By Marisa Williams

Warning: this post contains discussion of sexual assault/violence, which may be triggering to some readers. The director, Roman Polanski, fled the United States in 1978 after pleading guilty to unlawful sexual intercourse with a minor, ten years after the making of this film.

A young newlywed couple moves into a grand apartment complex with a dark history. Guy and Rosemary Woodhouse are looking to start a family and dream of having, “three kids, one at each time,” but their new home holds many secrets (Polanski). These secrets threaten Rosemary and her unborn child’s life. The threat on Rosemary’s life reveals the horror of domesticity, the erasure of identity and abjection of pregnancy. Rosemary’s Baby exposes the terrifying constraints forced on women, destroying their individualism through sexism.

Rosemary’s Baby, directed by Roman Polanski, takes place in the years 1965-66 in a New York apartment complex. The film was released in 1968, and the novel by Ira Levin was completed in 1966. This film exposes the way sexism haunts the domestic sphere, especially during the film’s era, and explores the terror of the abject in pregnancy. The earliest residents of the apartment complex were the Trench Sisters, Victorian women who cooked and ate young children. Another resident was Adrian Marcato, a known practicing witch who was attacked by a mob and killed in the lobby of the apartment complex. Finally, in the film’s present, a Satanic cult lives in the complex, and in the course of the film this group drugs and forces Rosemary to host the spawn of Satan (Polanski). These details reveal that the Woodhouse’s destiny is already decided. The disturbing and dark history of the apartment complex shows the larger cultural anxieties that are disturbing the domestic life of the 1960s, which fuels the terror through which women are manipulated to uphold the domestic sphere.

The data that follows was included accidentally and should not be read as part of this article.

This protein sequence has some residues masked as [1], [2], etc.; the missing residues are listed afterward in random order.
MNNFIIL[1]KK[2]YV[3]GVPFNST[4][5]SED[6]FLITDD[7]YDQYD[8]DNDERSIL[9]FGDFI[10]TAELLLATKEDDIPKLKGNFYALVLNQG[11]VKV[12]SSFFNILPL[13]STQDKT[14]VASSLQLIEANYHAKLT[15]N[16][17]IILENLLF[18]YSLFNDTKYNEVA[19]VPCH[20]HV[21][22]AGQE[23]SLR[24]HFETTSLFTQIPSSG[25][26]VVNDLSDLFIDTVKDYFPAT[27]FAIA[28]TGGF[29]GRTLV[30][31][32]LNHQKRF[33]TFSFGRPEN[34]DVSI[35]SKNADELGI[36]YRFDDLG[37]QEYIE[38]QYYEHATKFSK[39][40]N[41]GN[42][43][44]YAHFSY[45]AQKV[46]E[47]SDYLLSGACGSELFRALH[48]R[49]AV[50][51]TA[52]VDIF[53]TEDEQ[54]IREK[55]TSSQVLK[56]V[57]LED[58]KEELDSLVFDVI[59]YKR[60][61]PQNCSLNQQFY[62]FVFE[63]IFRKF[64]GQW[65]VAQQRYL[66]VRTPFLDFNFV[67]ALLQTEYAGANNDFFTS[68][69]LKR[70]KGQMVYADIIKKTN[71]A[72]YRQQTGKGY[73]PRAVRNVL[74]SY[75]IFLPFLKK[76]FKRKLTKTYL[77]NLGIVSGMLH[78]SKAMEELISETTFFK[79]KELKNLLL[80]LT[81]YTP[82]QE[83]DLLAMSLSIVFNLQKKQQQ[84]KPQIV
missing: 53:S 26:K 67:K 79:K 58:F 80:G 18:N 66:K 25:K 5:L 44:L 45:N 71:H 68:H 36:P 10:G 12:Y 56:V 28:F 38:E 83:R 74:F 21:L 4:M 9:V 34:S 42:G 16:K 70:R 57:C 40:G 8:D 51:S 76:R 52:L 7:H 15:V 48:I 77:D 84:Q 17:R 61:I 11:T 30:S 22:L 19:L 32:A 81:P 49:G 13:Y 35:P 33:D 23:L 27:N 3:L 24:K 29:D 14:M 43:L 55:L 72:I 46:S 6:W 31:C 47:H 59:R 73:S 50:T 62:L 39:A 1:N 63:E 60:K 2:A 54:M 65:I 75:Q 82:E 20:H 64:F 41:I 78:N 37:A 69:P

Image via Google Images

These elements in this film showcase the horrors of domesticity. Morality is a virtue expected of women, especially mothers. These expectations are attached to Rosemary, making her a target for the Satanic cult and their plans to bring Satan’s spawn into the world. Virtue and morality are common qualities of the heroine in horror movies; Rosemary is not an exception. She participates in domestic housework like cleaning, improving the home, preparing food and completing laundry. Through these chores, the audience recognizes the sexist practices and the consequences befalling women, a lack of individualism and freedom. For example, Guy Woodhouse, Rosemary’s husband, sells the well-being of his child and wife to advance his career as an actor. Rosemary does not decide to have a baby; she is raped and lied to.